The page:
In a mobile world, it’s imperative to take into account what the customer is doing in the moment – and your email content has to reflect that. Here are three new kinds of enterprise email marketing strategies that companies are employing to create more contextually relevant emails:
Creating an enterprise digital strategy can be a tremendous undertaking. From email marketing to PPC, SEO to social media, the bigger the company, the more complex the approach to different channels.
That’s why enterprises tend to evaluate new products and strategies for a very long time before taking a dive – will this be worth the investment? Will there be a return?
But rarely, when enterprises are considering a digital marketing strategy, does the company think about whether or not a digital channel can influence in-store visits.
Google is changing that with a digital marketing product called Local Inventory Ads. By geo-targeting the mobile device being used, these ads offer real-time inventory information for local stores. That means displaying products that are actually in stock in those locations whenever nearby customers are using Google from their mobile devices.
Real-time inventory information can really work for enterprises – Sears Hometown and Outlet Stores (owned by Sears), has been working with Google to use Local Inventory Ads and seen some big results, driving 122% more visits to the 1,240 Sears Hometown and Outlet Stores.
By using mobile, enterprises can actually create a link between retail visits and digital marketing spend. But what if that kind of real-time inventory content could be paired with geo-targeted email?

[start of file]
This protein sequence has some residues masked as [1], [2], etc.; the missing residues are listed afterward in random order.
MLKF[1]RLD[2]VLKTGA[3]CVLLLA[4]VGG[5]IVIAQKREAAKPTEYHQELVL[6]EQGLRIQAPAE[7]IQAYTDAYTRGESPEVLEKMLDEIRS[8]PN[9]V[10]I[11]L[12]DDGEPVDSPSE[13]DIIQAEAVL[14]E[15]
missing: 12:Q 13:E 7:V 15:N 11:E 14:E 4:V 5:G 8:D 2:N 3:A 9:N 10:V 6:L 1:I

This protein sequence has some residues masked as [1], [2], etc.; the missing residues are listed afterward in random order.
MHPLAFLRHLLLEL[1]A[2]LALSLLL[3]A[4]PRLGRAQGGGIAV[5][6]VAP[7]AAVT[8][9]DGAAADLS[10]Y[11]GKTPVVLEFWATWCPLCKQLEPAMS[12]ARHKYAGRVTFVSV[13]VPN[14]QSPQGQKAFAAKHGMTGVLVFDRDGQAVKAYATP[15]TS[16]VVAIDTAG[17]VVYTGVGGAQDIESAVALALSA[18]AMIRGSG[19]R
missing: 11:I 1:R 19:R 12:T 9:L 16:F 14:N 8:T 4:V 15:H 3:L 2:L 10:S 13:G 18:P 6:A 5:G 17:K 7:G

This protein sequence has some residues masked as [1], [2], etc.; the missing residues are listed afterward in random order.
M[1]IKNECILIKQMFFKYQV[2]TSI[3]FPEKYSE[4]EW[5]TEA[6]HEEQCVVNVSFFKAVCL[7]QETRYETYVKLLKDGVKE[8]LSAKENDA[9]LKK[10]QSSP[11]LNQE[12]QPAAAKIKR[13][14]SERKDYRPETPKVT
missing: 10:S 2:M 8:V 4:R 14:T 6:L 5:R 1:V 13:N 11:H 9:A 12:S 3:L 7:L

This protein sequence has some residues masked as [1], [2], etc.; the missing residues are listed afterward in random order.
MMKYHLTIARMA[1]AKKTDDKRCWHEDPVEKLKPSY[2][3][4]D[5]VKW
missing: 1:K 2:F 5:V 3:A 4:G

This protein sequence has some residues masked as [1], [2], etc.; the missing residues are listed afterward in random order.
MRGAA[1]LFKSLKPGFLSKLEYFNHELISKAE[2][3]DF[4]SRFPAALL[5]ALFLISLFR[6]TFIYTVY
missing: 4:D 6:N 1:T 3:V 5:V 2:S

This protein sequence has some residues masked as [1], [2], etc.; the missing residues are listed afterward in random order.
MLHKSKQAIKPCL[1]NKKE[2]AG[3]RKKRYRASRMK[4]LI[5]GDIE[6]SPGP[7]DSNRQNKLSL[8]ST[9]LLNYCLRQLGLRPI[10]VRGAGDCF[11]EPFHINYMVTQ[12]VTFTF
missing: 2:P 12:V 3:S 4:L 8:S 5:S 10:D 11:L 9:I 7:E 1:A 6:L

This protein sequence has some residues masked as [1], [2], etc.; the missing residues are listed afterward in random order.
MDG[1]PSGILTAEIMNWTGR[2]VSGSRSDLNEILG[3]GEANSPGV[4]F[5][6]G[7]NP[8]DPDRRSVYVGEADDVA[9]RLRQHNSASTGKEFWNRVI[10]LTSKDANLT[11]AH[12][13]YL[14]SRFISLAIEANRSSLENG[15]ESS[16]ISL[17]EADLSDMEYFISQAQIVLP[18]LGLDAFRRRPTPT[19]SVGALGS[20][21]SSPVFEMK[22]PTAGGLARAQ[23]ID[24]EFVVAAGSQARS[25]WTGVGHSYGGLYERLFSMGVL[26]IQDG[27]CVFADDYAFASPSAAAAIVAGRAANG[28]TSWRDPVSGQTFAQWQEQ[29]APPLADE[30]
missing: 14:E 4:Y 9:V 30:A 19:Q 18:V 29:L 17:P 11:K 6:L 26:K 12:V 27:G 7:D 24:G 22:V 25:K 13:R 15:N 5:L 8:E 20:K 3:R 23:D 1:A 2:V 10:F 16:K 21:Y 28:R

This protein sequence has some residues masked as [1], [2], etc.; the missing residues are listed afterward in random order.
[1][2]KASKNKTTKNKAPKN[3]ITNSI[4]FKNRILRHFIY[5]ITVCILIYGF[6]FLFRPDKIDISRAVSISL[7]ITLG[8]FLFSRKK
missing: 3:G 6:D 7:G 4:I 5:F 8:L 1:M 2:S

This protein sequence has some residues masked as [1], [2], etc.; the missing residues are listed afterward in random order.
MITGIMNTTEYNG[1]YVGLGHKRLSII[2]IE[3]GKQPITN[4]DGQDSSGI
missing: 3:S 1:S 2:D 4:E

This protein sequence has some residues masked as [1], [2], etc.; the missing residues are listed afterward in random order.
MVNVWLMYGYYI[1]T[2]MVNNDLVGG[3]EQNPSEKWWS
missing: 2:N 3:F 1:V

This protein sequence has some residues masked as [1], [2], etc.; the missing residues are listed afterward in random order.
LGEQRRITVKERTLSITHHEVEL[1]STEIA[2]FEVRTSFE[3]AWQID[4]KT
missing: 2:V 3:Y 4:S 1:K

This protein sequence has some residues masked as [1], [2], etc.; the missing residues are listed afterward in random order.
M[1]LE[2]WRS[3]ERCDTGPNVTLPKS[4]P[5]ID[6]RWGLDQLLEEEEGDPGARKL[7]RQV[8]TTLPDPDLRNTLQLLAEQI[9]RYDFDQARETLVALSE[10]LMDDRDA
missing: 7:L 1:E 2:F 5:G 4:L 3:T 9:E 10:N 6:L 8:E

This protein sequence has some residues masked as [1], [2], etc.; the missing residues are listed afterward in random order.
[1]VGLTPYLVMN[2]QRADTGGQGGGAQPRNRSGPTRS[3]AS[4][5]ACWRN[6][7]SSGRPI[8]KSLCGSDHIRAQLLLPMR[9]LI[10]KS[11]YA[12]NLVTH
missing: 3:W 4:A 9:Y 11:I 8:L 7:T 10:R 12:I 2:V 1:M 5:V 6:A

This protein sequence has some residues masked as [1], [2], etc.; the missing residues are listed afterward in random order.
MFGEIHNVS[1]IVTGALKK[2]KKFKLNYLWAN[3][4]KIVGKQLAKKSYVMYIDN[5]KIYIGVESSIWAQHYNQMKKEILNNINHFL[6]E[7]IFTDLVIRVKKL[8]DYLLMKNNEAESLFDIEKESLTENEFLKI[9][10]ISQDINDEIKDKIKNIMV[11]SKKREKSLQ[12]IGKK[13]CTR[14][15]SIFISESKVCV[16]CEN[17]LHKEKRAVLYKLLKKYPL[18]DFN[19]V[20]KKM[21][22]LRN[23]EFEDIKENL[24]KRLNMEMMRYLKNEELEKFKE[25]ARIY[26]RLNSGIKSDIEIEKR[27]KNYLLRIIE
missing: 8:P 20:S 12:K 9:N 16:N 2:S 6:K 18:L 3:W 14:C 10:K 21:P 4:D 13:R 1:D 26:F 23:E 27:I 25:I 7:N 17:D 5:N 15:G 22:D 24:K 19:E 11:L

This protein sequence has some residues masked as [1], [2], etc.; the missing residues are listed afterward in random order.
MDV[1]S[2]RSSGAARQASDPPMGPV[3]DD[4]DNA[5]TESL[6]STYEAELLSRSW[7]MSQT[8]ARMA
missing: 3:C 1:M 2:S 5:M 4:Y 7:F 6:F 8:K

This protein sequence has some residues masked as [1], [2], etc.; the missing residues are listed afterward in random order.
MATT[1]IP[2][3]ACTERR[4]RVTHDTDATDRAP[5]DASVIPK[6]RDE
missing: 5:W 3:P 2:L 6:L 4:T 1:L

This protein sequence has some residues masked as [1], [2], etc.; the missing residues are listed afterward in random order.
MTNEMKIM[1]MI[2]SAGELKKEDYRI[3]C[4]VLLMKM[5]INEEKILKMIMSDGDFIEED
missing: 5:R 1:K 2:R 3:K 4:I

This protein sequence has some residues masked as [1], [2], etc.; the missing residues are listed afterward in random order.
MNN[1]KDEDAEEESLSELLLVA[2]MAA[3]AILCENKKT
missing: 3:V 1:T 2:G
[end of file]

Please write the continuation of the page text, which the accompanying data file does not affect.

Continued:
The basics of email marketing are simple: send an email and hope that someone gets it. As long as your email campaigns aren’t getting labeled as spam, you should theoretically live a long, fruitful life of email-driven profit… right?
Unfortunately, email marketing isn’t that easy. Your brand’s email campaign is going to be competing with the emails from dozens of other companies. So how can you tell that your email campaign worked? How can you talk about email performance? And what do all those email marketing terms mean?
Here are 16 different core email marketing terms that you should know, whether you’re just getting started or you’ve been in the email marketing business a long time:
You’re out having lunch somewhere and you check your email. Your favorite shoe store has sent you an email with a one-day only offer. But going out and buying shoes wasn’t really on the agenda, so what do you do? If you’re like most people, you probably delete it just to keep your inbox under control.
But what if the email had a personalized map that showed you that a store was right around the corner? Geo-targeting for email marketing can personalize a customer’s experience and transform an email into a useful shopping companion.